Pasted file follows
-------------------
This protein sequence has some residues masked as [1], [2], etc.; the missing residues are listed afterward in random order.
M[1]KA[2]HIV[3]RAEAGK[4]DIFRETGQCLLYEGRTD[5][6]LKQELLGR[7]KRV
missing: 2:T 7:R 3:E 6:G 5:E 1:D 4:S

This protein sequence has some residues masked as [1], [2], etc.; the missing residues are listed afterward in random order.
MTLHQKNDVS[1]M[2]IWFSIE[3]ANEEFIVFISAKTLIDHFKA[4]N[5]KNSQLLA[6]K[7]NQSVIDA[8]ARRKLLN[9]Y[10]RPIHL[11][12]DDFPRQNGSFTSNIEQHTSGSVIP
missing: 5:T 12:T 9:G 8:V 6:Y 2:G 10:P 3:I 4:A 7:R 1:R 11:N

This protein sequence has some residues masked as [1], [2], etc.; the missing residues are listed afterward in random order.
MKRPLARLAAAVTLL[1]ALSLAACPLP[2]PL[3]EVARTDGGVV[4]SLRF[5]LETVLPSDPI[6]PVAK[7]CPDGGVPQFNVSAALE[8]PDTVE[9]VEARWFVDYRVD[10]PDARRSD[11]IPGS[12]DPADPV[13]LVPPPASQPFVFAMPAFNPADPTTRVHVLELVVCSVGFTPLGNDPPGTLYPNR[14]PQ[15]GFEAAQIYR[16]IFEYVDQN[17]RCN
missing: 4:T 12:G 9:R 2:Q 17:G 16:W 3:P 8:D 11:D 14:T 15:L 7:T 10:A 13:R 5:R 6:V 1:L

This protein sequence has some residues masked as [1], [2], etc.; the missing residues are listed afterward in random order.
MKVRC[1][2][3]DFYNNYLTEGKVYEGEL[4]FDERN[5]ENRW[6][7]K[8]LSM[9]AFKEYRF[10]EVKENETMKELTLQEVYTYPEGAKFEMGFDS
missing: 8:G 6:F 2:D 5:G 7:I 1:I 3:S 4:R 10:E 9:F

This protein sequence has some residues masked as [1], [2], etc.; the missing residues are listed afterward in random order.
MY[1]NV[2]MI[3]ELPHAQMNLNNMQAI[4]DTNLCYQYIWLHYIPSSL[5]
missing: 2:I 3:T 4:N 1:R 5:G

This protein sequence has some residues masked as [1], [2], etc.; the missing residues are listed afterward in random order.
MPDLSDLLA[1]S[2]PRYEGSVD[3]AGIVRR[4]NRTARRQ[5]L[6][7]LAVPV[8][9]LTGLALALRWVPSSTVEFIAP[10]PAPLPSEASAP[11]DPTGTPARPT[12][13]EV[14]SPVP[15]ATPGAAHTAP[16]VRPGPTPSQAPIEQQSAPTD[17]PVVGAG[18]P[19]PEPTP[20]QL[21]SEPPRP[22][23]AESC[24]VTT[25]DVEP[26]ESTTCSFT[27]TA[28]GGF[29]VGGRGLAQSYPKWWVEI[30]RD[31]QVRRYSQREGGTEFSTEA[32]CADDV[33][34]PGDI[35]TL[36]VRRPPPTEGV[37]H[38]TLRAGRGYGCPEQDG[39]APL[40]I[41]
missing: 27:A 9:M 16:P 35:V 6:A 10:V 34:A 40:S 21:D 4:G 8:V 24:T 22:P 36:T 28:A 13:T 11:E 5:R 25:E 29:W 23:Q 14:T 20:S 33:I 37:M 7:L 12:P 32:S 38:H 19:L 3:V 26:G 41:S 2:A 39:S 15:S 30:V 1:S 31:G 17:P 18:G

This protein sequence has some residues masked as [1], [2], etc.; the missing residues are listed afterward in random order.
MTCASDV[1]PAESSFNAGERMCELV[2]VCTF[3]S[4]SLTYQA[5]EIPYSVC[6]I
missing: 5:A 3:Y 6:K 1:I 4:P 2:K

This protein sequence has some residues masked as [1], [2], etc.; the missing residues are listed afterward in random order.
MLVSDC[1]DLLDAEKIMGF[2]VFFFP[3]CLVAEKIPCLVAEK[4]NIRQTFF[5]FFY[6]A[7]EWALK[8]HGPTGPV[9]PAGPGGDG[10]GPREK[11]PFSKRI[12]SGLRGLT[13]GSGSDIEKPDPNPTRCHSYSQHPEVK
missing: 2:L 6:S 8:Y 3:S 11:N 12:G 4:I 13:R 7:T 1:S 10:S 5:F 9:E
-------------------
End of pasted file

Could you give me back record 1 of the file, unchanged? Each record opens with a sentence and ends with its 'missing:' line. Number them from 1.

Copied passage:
This protein sequence has some residues masked as [1], [2], etc.; the missing residues are listed afterward in random order.
M[1]KA[2]HIV[3]RAEAGK[4]DIFRETGQCLLYEGRTD[5][6]LKQELLGR[7]KRV
missing: 2:T 7:R 3:E 6:G 5:E 1:D 4:S